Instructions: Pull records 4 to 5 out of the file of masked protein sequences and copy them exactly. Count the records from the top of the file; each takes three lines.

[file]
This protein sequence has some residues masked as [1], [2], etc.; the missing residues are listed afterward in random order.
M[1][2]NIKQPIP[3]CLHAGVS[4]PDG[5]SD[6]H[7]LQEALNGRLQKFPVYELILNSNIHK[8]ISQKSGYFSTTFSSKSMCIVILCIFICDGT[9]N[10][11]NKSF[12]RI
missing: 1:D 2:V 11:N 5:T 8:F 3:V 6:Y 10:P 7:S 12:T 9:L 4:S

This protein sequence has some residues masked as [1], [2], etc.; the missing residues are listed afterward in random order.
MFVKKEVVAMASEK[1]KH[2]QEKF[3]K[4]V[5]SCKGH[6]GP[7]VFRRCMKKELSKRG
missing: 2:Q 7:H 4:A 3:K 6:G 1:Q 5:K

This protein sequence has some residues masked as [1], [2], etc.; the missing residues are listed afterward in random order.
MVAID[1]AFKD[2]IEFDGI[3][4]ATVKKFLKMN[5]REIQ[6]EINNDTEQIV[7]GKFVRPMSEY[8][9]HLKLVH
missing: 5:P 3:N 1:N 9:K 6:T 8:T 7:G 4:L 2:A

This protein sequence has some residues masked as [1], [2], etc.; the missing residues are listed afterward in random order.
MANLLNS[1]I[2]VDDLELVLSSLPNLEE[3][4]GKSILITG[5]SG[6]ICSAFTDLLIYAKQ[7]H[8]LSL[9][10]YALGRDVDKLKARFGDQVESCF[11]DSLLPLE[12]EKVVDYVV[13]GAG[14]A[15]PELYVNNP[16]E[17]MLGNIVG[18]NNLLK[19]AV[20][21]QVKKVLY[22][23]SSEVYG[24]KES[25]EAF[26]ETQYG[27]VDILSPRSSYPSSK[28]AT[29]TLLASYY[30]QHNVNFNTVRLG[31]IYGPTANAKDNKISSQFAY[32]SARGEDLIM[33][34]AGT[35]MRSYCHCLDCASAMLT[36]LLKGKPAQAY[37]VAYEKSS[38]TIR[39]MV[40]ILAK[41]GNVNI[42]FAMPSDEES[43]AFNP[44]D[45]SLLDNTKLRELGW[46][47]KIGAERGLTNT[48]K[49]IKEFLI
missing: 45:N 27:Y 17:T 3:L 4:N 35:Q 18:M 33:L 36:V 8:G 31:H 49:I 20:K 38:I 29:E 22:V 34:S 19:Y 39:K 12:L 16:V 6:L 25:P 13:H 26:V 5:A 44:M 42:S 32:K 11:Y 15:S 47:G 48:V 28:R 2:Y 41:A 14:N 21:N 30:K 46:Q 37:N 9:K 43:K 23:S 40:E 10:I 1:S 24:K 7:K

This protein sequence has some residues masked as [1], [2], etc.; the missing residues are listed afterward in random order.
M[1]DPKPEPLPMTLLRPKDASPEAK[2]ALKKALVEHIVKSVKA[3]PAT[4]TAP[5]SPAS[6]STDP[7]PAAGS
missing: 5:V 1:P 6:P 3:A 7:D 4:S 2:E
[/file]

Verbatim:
This protein sequence has some residues masked as [1], [2], etc.; the missing residues are listed afterward in random order.
MANLLNS[1]I[2]VDDLELVLSSLPNLEE[3][4]GKSILITG[5]SG[6]ICSAFTDLLIYAKQ[7]H[8]LSL[9][10]YALGRDVDKLKARFGDQVESCF[11]DSLLPLE[12]EKVVDYVV[13]GAG[14]A[15]PELYVNNP[16]E[17]MLGNIVG[18]NNLLK[19]AV[20][21]QVKKVLY[22][23]SSEVYG[24]KES[25]EAF[26]ETQYG[27]VDILSPRSSYPSSK[28]AT[29]TLLASYY[30]QHNVNFNTVRLG[31]IYGPTANAKDNKISSQFAY[32]SARGEDLIM[33][34]AGT[35]MRSYCHCLDCASAMLT[36]LLKGKPAQAY[37]VAYEKSS[38]TIR[39]MV[40]ILAK[41]GNVNI[42]FAMPSDEES[43]AFNP[44]D[45]SLLDNTKLRELGW[46][47]KIGAERGLTNT[48]K[49]IKEFLI
missing: 45:N 27:Y 17:T 3:L 4:N 35:Q 18:M 33:L 36:V 8:G 31:H 49:I 20:K 38:I 29:E 22:V 34:S 19:Y 39:K 12:L 16:V 6:L 25:P 13:H 26:V 5:A 44:M 42:S 32:K 11:Y 15:S 47:G 48:V 28:R 2:Y 41:A 14:N 21:N 30:K 46:Q 37:N 9:K 43:K 23:S 40:E 10:I 1:S 24:K 7:K

This protein sequence has some residues masked as [1], [2], etc.; the missing residues are listed afterward in random order.
M[1]DPKPEPLPMTLLRPKDASPEAK[2]ALKKALVEHIVKSVKA[3]PAT[4]TAP[5]SPAS[6]STDP[7]PAAGS
missing: 5:V 1:P 6:P 3:A 7:D 4:S 2:E